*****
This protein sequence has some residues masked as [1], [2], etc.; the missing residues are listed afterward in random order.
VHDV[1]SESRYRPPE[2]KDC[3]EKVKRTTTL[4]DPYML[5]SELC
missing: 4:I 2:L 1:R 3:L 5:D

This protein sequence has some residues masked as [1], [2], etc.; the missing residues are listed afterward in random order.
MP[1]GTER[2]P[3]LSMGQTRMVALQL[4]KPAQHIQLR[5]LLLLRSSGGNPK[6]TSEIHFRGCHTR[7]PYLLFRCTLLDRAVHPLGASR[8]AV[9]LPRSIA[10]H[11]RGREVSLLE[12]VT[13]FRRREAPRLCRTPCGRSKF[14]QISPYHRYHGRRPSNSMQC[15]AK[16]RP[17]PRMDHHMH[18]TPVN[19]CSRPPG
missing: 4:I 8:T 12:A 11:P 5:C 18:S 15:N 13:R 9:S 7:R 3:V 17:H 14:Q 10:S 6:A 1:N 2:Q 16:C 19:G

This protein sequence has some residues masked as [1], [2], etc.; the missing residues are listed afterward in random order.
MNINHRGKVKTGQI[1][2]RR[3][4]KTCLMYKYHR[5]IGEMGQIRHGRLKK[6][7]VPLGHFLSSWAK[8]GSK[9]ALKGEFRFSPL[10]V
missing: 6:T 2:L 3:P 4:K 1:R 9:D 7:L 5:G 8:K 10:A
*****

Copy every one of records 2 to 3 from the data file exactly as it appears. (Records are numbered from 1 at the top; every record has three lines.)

This protein sequence has some residues masked as [1], [2], etc.; the missing residues are listed afterward in random order.
MP[1]GTER[2]P[3]LSMGQTRMVALQL[4]KPAQHIQLR[5]LLLLRSSGGNPK[6]TSEIHFRGCHTR[7]PYLLFRCTLLDRAVHPLGASR[8]AV[9]LPRSIA[10]H[11]RGREVSLLE[12]VT[13]FRRREAPRLCRTPCGRSKF[14]QISPYHRYHGRRPSNSMQC[15]AK[16]RP[17]PRMDHHMH[18]TPVN[19]CSRPPG
missing: 4:I 8:T 12:A 11:P 5:C 18:S 15:N 13:R 9:S 7:R 3:V 17:H 14:Q 10:S 6:A 1:N 2:Q 16:C 19:G

This protein sequence has some residues masked as [1], [2], etc.; the missing residues are listed afterward in random order.
MNINHRGKVKTGQI[1][2]RR[3][4]KTCLMYKYHR[5]IGEMGQIRHGRLKK[6][7]VPLGHFLSSWAK[8]GSK[9]ALKGEFRFSPL[10]V
missing: 6:T 2:L 3:P 4:K 1:R 9:D 7:L 5:G 8:K 10:A